Zoo Miami proudly announces the debut of a litter of highly endangered African Painted Dog puppies. The litter of one male and four females was born on January 23 and has been in seclusion in a den with their mother since until last week. Because this was the first litter two-year-old mother Little Foot, extreme caution was exercised in ensuring that mother and puppies were not disturbed for the first several weeks of the puppies’ lives.
These pups are the first successful births of this species at Zoo Miami in nearly 20 years. The births are part of a carefully planned breeding program to help ensure the survival of these endangered carnivores.
Until now, mother and puppies have been observed through a closed-circuit television camera to minimize disturbance. After the staff determined that Little Foot was caring for her puppies properly, neonatal exams were performed on each of the five pups. Until this exam, none of the staff had handled the pups. The exam included collecting blood, general physical exams, deworming treatment, and the placement of a microchip for identification. At six weeks of age, the puppies ranged in weight from 6 – 7.5 pounds. There will be another appointment in the near future to administer vaccinations.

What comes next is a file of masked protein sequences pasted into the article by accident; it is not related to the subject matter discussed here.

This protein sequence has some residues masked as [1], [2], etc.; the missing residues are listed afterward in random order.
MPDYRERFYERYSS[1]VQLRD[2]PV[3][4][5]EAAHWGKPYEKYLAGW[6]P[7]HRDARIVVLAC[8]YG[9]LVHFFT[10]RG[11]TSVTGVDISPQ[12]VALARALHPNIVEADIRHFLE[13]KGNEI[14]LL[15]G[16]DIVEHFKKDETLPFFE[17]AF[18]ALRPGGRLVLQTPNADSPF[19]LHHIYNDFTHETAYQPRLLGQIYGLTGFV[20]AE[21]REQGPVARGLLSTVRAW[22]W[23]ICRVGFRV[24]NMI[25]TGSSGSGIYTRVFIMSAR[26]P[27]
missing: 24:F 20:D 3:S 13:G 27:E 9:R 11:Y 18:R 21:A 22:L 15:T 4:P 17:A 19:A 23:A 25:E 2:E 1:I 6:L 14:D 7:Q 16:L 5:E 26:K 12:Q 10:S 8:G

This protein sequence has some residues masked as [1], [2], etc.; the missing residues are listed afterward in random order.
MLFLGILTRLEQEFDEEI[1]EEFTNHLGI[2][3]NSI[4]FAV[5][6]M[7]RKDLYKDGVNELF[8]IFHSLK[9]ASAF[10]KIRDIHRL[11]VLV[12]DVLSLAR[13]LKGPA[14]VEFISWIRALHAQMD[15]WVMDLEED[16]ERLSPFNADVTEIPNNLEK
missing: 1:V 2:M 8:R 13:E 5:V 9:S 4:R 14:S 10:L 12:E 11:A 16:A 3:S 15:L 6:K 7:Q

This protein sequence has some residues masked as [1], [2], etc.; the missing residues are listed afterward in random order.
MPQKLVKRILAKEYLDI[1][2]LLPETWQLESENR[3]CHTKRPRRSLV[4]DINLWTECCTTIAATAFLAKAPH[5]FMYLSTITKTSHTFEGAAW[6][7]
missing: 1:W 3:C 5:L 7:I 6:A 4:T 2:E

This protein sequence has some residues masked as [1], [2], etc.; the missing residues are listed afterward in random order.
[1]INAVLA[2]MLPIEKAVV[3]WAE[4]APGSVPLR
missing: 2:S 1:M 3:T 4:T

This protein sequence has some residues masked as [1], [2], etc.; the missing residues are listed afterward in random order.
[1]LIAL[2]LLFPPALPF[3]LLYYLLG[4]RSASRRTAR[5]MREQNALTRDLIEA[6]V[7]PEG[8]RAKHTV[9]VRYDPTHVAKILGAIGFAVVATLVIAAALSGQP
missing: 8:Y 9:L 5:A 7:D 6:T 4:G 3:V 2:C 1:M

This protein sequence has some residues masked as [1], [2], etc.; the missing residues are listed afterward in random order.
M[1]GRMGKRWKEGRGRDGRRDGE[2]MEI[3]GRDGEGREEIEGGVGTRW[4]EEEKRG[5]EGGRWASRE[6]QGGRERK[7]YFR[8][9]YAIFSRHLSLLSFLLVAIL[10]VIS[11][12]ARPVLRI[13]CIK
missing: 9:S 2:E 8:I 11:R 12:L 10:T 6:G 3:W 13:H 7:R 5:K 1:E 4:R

Following the exams, the puppies were given access to the exhibit with their mother and father Evander for the first time. After initial trepidation, they followed their mother out onto the habitat. Though Evander showed extreme interest in the pups, Little Foot did not allow him to get close to the puppies. Instead, Evander observed the pups intently from afar.
With fewer than 6,000 individuals left in the wild, the African Painted Dog is one of the most endangered carnivores on the continent. Found in isolated pockets of eastern and southern Africa, they occur in packs of six to 20 individuals. African Painted Dogs’ cooperative hunting methods are one of the most successful of any carnivore. Only the alpha pair reproduce within the pack and the female can have as many as 20 puppies which are raised cooperatively by the other pack members.
The largest threats to African Painted Dogs, which are also known as African Wild Dogs, are being shot by land owners who consider them a threat to their livestock, fragmented habitat, and disease transmission such as rabies and distemper introduced by domestic Dogs.
See more photos of the pups below.